No. Moderna and Pfizer vaccines use a genetic molecule to stimulate the immune system. This molecule, known as mRNA, is ultimately destroyed by the body. The mRNA is packaged in an oily bubble that can fuse with a cell, allowing the molecule to slip inside. The cell uses mRNA to make proteins from the coronavirus, which can stimulate the immune system. At any given time, each of our cells can contain hundreds of thousands of mRNA molecules, which they produce to make their own proteins. After these proteins are made, our cells shred the mRNA with special enzymes. The mRNA molecules made by our cells can only survive for a few minutes. The mRNA in vaccines is designed to resist the enzymes in the cell for a bit longer, so that the cells can produce additional viral proteins and elicit a stronger immune response. But mRNA can only last a few days at most before being destroyed.
Microsoft will open an empty building on its campus in Redmond for vaccinations in partnership with the state and healthcare providers. It is also offering its technology, building on capabilities it has already offered to the government, including artificial intelligence at the State Department of Health to help track hospitalizations and tests.
“Technology certainly plays a role in vaccine delivery, as it basically does in distributing everything around the world,” Microsoft President and General Counsel Brad Smith said at the event announcing the rollout.
Amazon hosts a pop-up vaccination clinic in Seattle on Sunday, thanks to a partnership with Virginia Mason Medical Center; they hope to vaccinate 2,000 people. The company has also offered to vaccinate its own employees in the state, many of whom it says are essential workers – an offer it also made in Tennessee.
Amazon last week told the Biden administration that it could help with “operations, information technology, and communications capabilities.” He did not tell the New York Times what the assistance would involve.
“The scale of some of these retailers is so important,” said Andrew Lipsman, an analyst at data analytics firm eMarketer. “They have never been better equipped to handle volume increases, not least because they have had to increase their operational capacity in the midst of the pandemic.”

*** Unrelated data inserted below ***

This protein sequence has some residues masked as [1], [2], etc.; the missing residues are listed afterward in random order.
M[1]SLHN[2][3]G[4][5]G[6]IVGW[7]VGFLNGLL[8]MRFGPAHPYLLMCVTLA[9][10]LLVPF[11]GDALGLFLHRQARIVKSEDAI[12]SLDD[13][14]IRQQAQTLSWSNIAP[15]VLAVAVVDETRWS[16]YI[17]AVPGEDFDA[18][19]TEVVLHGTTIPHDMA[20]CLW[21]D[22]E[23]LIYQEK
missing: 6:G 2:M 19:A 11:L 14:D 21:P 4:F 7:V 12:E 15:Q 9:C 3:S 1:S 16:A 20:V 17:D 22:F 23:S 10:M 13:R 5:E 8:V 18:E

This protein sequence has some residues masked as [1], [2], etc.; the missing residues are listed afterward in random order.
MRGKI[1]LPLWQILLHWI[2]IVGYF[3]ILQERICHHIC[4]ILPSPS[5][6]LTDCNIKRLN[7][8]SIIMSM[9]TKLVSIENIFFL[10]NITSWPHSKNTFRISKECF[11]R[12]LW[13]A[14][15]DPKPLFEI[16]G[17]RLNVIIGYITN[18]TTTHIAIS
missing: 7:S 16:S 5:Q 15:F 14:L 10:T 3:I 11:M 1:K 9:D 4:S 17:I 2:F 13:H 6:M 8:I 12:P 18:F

Some companies may hope their offerings will interest them in the new administration – or the public.
“It’s great to be seen as someone helping during this crisis,” said Herman, senior researcher at the Hudson Institute.
Companies also encourage their workers to get vaccinated. Representatives for Kroger and Walmart said vaccination efforts will include their employees who are eligible to receive one.
Some retailers directly encourage their employees to get vaccinated.
JBS, the meat packaging giant, is offering a bonus of $ 100. (The industry’s working conditions make its employees particularly vulnerable to the coronavirus.) Dollar General, which has 157,000 workers in around 17,000 stores, gives them four hours of pay if they get vaccinated. The Instacart grocery delivery service said it will provide an allowance of $ 25. Chobani covers up to six hours of wages so workers can get vaccinated.
“We are going to do our part to help defeat this virus that hurts so much,” said Peter McGuinness, Chobani COO. “And in doing so, it will ensure the safety of our employees.”
Approaches from other companies are sloppier than the carrot, saying they might require vaccinations. Scott Kirby, chief executive of United Airlines, which reported its biggest losses in a decade for the fourth quarter, told employees on Thursday that the carrier – and other companies – could make the coronavirus vaccine mandatory for all the workers.
Businesses whose employees are vaccinated are likely to be more attractive to customers, making them feel more secure when shopping or receiving help in stores. For some, mass vaccination can be essential in stabilizing their business.
“There is no doubt that getting their employees vaccinated will be good for business and go a long way in getting the economy back on track,” said Herman, who wrote a book on mobilizing American industry during the world War. II.
Yet achieving nationwide immunization requires what Biden has described as a “large-scale war effort,” whose success depends on coordination between business, federal agencies and a bitterly divided Washington.
“These companies have a huge, huge opportunity to help,” said Gandhi of Kearney. “Are they going to save the day? I do not know.”